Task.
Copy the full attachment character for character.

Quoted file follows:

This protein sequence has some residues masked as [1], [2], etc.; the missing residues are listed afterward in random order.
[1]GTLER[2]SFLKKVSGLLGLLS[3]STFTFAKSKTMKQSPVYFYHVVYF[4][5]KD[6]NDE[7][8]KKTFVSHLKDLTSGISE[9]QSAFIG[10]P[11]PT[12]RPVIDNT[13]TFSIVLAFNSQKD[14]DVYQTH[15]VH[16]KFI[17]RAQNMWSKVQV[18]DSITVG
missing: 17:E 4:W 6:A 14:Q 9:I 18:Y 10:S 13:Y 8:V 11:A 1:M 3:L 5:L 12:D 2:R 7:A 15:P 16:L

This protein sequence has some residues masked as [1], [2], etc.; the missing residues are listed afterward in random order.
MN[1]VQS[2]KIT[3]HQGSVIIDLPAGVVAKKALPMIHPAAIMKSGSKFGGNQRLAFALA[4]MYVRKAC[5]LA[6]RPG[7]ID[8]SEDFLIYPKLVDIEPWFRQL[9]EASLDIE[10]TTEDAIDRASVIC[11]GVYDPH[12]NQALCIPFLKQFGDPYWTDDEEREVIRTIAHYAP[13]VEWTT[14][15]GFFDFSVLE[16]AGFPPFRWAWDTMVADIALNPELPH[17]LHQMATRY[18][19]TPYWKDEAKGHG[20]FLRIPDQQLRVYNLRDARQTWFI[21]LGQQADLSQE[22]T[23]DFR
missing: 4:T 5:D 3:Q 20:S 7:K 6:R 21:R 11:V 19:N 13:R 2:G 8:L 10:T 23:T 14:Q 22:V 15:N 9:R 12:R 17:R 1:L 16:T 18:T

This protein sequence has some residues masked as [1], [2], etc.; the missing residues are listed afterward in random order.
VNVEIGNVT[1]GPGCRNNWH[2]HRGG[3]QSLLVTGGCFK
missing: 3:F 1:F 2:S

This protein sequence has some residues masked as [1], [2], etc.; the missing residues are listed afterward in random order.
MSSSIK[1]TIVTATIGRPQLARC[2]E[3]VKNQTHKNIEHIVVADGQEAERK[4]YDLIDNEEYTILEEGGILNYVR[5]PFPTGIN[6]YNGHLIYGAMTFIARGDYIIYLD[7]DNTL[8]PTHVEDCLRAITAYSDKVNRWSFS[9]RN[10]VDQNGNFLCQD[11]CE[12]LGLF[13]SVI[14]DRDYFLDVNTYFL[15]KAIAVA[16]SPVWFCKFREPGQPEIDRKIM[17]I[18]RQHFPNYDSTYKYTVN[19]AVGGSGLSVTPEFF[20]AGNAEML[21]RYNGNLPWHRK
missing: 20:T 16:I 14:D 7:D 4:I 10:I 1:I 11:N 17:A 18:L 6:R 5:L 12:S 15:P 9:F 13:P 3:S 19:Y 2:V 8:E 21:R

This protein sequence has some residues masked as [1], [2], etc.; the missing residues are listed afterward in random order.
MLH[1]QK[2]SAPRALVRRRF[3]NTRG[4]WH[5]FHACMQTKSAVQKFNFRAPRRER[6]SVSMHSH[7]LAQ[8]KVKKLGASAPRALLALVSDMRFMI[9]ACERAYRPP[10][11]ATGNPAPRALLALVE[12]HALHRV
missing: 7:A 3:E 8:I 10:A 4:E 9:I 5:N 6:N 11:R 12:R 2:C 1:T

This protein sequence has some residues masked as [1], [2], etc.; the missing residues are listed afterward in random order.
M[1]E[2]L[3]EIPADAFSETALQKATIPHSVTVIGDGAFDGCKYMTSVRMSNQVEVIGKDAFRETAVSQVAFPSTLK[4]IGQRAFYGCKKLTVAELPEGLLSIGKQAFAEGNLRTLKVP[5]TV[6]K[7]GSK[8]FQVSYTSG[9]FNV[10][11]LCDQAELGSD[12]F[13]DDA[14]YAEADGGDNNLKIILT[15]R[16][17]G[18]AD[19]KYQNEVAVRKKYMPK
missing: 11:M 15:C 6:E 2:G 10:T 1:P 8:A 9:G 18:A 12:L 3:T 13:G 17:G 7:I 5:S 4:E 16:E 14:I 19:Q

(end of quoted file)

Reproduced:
This protein sequence has some residues masked as [1], [2], etc.; the missing residues are listed afterward in random order.
[1]GTLER[2]SFLKKVSGLLGLLS[3]STFTFAKSKTMKQSPVYFYHVVYF[4][5]KD[6]NDE[7][8]KKTFVSHLKDLTSGISE[9]QSAFIG[10]P[11]PT[12]RPVIDNT[13]TFSIVLAFNSQKD[14]DVYQTH[15]VH[16]KFI[17]RAQNMWSKVQV[18]DSITVG
missing: 17:E 4:W 6:A 14:Q 9:I 18:Y 10:S 13:Y 8:V 11:A 1:M 3:L 5:L 12:D 2:R 7:A 15:P 16:L

This protein sequence has some residues masked as [1], [2], etc.; the missing residues are listed afterward in random order.
MN[1]VQS[2]KIT[3]HQGSVIIDLPAGVVAKKALPMIHPAAIMKSGSKFGGNQRLAFALA[4]MYVRKAC[5]LA[6]RPG[7]ID[8]SEDFLIYPKLVDIEPWFRQL[9]EASLDIE[10]TTEDAIDRASVIC[11]GVYDPH[12]NQALCIPFLKQFGDPYWTDDEEREVIRTIAHYAP[13]VEWTT[14][15]GFFDFSVLE[16]AGFPPFRWAWDTMVADIALNPELPH[17]LHQMATRY[18][19]TPYWKDEAKGHG[20]FLRIPDQQLRVYNLRDARQTWFI[21]LGQQADLSQE[22]T[23]DFR
missing: 4:T 5:D 3:Q 20:S 7:K 6:R 21:R 11:V 19:N 13:R 2:G 8:L 10:T 23:T 14:Q 22:V 15:N 9:R 12:R 17:R 1:L 16:T 18:T

This protein sequence has some residues masked as [1], [2], etc.; the missing residues are listed afterward in random order.
VNVEIGNVT[1]GPGCRNNWH[2]HRGG[3]QSLLVTGGCFK
missing: 3:F 1:F 2:S

This protein sequence has some residues masked as [1], [2], etc.; the missing residues are listed afterward in random order.
MSSSIK[1]TIVTATIGRPQLARC[2]E[3]VKNQTHKNIEHIVVADGQEAERK[4]YDLIDNEEYTILEEGGILNYVR[5]PFPTGIN[6]YNGHLIYGAMTFIARGDYIIYLD[7]DNTL[8]PTHVEDCLRAITAYSDKVNRWSFS[9]RN[10]VDQNGNFLCQD[11]CE[12]LGLF[13]SVI[14]DRDYFLDVNTYFL[15]KAIAVA[16]SPVWFCKFREPGQPEIDRKIM[17]I[18]RQHFPNYDSTYKYTVN[19]AVGGSGLSVTPEFF[20]AGNAEML[21]RYNGNLPWHRK
missing: 20:T 16:I 14:D 7:D 4:I 10:I 1:I 11:N 17:A 18:L 6:R 5:L 12:S 15:P 9:F 13:P 3:S 19:Y 2:V 8:E 21:R

This protein sequence has some residues masked as [1], [2], etc.; the missing residues are listed afterward in random order.
MLH[1]QK[2]SAPRALVRRRF[3]NTRG[4]WH[5]FHACMQTKSAVQKFNFRAPRRER[6]SVSMHSH[7]LAQ[8]KVKKLGASAPRALLALVSDMRFMI[9]ACERAYRPP[10][11]ATGNPAPRALLALVE[12]HALHRV
missing: 7:A 3:E 8:I 10:A 4:E 9:I 5:N 6:N 11:R 12:R 2:C 1:T

This protein sequence has some residues masked as [1], [2], etc.; the missing residues are listed afterward in random order.
M[1]E[2]L[3]EIPADAFSETALQKATIPHSVTVIGDGAFDGCKYMTSVRMSNQVEVIGKDAFRETAVSQVAFPSTLK[4]IGQRAFYGCKKLTVAELPEGLLSIGKQAFAEGNLRTLKVP[5]TV[6]K[7]GSK[8]FQVSYTSG[9]FNV[10][11]LCDQAELGSD[12]F[13]DDA[14]YAEADGGDNNLKIILT[15]R[16][17]G[18]AD[19]KYQNEVAVRKKYMPK
missing: 11:M 15:C 6:E 2:G 10:T 1:P 8:A 9:G 18:A 12:L 3:T 13:G 17:G 7:I 5:S 4:E 16:E 14:I 19:Q